The first speaker of this series will be Brian Kon. Mr. Kon is a leader within the Indigenous Community, acting as the Chair of the Niagara Region Métis Council and sitting on the Niagara Indigenous Community Advisory Board, focused on reducing homelessness of Indigenous people. Mr. Kon is an ambassador for the St. Catharines annual Celebration of Nations and is the owner of a diversity management consulting company (Sterling Frazer Associates), dedicated to helping organizations better understand disabled and minority populations. Currently, Mr. Kon is a member of the organizing committee for the Landscape of Nations, dedicated to re-writing the history of the War of 1812 through an Indigenous lens to be incorporated in Canadian school curriculums. Furthermore, Mr. Kon volunteers his time in local schools, helping to educate students and staff on Métis culture and heritage. Mr. Kon is also a visual artist, internationally recognized for his Dot Art, which is a modern version of traditional  artwork created by Métis people.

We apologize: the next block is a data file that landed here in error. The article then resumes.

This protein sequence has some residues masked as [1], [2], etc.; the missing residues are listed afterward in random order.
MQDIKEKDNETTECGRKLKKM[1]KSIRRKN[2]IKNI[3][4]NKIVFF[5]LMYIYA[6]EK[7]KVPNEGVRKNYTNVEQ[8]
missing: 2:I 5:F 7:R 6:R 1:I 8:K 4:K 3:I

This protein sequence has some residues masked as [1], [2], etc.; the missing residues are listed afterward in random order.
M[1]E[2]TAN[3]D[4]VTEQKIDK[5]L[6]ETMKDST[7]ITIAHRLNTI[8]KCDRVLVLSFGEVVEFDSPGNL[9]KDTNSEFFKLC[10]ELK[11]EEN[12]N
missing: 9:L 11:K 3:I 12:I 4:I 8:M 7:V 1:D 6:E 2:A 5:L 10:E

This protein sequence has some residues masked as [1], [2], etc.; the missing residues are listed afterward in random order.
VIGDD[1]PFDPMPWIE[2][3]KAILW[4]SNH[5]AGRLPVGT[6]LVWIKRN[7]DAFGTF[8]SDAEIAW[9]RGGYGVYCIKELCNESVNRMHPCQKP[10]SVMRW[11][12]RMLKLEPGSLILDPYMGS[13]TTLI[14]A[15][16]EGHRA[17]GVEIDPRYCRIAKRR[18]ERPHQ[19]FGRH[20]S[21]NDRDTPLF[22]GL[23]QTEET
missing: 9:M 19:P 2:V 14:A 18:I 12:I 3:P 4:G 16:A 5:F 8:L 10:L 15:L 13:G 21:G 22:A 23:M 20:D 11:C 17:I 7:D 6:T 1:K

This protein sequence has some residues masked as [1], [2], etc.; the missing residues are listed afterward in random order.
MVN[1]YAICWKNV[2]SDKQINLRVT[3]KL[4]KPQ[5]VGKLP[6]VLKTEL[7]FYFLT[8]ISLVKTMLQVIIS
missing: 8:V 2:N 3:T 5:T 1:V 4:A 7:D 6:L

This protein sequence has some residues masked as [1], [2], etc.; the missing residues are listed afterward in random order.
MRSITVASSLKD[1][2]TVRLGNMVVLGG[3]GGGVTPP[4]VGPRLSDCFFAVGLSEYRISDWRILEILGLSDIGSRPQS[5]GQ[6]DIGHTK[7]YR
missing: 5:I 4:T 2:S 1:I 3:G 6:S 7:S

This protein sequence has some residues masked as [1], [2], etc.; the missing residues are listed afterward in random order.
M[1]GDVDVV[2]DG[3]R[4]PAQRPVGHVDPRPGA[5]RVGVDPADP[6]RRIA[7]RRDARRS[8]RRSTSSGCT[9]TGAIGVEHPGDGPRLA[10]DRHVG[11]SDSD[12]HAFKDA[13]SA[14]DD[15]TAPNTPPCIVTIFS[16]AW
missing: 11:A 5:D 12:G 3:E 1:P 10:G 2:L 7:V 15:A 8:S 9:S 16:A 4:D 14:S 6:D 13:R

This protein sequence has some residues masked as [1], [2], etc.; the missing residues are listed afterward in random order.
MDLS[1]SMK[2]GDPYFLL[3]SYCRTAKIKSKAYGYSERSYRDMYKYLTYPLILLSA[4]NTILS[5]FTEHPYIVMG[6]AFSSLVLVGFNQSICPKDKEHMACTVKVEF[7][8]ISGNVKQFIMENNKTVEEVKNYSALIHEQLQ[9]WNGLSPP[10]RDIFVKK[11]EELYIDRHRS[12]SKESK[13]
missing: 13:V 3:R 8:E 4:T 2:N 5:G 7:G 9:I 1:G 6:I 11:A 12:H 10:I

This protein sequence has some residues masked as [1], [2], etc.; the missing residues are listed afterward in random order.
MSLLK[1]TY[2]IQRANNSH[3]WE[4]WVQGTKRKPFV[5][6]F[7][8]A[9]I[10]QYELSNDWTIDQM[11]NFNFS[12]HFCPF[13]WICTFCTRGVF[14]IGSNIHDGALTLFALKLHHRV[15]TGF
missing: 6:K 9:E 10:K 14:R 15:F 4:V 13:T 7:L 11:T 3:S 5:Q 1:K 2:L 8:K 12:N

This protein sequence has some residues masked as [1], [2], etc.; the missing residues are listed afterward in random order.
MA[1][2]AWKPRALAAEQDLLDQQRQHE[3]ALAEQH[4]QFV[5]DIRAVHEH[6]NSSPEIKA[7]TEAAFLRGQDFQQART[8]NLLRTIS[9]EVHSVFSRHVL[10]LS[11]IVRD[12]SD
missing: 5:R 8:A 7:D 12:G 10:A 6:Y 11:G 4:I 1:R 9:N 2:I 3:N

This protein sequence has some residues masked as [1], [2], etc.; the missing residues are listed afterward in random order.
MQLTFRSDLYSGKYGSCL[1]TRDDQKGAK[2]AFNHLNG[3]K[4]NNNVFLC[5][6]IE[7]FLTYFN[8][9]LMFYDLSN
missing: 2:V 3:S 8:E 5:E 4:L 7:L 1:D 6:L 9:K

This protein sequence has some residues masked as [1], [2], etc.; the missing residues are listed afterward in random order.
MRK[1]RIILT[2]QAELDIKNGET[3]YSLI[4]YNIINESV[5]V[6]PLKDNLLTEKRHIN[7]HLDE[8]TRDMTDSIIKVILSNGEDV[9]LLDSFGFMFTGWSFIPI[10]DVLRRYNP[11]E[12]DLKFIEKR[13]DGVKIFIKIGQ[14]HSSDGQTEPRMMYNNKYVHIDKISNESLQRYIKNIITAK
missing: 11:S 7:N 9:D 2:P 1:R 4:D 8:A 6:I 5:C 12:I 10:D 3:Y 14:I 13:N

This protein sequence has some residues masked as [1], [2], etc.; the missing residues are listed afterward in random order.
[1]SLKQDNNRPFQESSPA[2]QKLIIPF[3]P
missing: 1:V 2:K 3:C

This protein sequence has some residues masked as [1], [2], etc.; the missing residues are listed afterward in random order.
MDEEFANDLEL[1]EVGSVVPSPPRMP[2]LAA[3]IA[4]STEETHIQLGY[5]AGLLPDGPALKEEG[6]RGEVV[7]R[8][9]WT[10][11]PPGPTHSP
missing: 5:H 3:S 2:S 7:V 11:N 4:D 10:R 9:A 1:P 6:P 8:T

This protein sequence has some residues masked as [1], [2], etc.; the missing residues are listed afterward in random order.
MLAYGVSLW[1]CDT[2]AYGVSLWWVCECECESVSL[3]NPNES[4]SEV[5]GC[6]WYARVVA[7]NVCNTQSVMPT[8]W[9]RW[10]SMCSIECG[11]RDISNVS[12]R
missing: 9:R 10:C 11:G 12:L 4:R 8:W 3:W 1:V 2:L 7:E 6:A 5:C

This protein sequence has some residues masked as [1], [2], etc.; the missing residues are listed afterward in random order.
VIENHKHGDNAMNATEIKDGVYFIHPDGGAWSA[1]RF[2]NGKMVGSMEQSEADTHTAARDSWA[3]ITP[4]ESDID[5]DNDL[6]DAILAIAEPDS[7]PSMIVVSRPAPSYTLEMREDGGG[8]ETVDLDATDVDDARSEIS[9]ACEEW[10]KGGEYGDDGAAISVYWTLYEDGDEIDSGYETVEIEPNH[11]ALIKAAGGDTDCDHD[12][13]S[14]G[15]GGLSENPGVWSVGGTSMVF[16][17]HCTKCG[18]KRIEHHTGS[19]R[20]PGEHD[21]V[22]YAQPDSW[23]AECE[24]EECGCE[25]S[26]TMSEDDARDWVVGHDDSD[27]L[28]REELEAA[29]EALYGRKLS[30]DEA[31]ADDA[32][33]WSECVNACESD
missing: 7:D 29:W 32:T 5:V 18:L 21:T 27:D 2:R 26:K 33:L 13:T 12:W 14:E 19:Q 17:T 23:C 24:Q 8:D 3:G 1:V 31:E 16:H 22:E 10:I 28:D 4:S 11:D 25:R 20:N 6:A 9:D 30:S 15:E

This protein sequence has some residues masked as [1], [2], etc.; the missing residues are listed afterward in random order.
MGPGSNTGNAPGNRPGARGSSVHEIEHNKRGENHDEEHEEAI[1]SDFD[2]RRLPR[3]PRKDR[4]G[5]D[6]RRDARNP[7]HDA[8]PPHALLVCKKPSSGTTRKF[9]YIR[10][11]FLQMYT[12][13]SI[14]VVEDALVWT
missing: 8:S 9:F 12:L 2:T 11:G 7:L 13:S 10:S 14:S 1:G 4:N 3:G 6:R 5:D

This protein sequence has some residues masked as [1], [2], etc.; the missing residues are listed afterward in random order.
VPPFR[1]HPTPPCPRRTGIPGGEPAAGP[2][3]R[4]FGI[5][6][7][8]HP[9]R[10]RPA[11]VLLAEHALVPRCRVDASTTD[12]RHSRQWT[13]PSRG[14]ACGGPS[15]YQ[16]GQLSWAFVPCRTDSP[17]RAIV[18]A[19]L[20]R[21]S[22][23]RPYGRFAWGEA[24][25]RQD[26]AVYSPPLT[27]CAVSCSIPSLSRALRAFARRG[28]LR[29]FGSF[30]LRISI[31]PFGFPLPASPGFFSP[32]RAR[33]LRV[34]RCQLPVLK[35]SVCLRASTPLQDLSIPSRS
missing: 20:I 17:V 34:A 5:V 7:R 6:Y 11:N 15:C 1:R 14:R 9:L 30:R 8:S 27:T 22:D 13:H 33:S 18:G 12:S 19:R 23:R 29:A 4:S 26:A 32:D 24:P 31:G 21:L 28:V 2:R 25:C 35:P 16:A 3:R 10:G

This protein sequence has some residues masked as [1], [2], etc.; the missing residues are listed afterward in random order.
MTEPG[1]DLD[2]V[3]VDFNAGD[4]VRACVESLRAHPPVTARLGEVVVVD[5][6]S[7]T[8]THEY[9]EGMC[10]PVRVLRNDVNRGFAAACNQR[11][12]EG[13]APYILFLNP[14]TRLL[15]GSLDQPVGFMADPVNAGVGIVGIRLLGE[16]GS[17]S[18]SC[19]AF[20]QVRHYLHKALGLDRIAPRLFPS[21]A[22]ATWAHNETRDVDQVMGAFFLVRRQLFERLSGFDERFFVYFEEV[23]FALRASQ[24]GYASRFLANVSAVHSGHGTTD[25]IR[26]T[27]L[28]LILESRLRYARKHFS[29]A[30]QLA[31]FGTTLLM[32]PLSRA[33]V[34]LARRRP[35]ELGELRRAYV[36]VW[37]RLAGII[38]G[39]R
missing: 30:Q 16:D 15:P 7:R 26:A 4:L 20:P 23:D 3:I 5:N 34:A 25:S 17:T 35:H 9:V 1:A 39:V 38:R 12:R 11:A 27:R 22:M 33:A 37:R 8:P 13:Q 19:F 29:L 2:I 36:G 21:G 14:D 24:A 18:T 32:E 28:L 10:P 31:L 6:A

On Wednesday, October 7th, Mr. Kon will lead his talk titled: Mother Earth – We Need Her, She Doesn’t Need Us. Here, Mr. Kon will explain how, for thousands of years, the Indigenous people of Turtle Island followed the notion of respecting and caring for Mother Earth. As modern day people grow aware of environmental and climatic changes, many are looking back on traditional knowledge and ways of life. We hope you can join Mr. Kon as he discusses this topic next week.